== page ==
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According to the above referenced article, yes it is normal. I would imagine it is for full throttle enrichment as you mentioned. If your control plunger was leaking, your fuel economy would definitely suffer ... noticeably. You could also encounter fuel dripping from tail pipe.

Replacing the plunger seal is a very DIY job... I do not know if your need to recalibrate after replacing though ... I guess that depends on whether it was leaking or not.

You may try to adjust the lambda slightly in either direction without a DMM to see if your throttle response and idle clears up. 3mm hex key turned clockwise will richen mixture, counterclockwise will lean it.

Good Luck
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  #10  
Old 04-22-2003, 06:29 PM
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Irieite:

Just FYI, I have been informed (by someone who recently did this) that changing the plunger seal is a very delicate process. You MUST measure the static height of the plunger BEFORE disassembly or your basic setting will be off. Even if you do measure, there is no guarantee that setting will be accurate and you may need to remove it again to get it right.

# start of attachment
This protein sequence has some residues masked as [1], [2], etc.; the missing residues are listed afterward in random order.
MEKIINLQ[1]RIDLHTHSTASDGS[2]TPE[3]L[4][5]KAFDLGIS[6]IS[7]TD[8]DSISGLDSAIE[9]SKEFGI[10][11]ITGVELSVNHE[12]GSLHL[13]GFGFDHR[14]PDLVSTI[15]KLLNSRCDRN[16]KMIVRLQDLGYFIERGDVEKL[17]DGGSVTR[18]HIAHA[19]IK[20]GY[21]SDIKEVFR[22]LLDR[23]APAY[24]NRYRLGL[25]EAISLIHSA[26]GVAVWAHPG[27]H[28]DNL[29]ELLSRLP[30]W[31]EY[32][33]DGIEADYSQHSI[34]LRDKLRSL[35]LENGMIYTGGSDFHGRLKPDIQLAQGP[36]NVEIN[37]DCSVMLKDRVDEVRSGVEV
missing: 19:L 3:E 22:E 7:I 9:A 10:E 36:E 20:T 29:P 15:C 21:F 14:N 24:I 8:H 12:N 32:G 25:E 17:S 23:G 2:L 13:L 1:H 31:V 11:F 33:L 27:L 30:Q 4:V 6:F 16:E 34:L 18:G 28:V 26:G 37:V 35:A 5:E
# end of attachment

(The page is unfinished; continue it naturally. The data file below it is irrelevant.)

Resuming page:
Good Luck!
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  #11  
Old 04-22-2003, 09:09 PM
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Thanks for the info Paul. I think I'll make darn sure it is indeed leaking before I take on that task then.

Just as a side note, because of the rough idle, the car shakes forward when in drive at a stop and I take my foot off the brake slightly, sort of like it's missing, after that, when I hit the gas it'll usually sputter a bit then take off and run and drive just fine. That's what lead me to believe that it may be fuel loading up from the leak, but then again, my mileage seems fine, especially for the way I drive it.

As I mentioned earlier I canged all ignition items, except for the coil. I wonder if it's a weak spark? How would I test the coil to see if it is in spec? BTW, the car has 166k on it.
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  #12  
Old 04-23-2003, 12:41 AM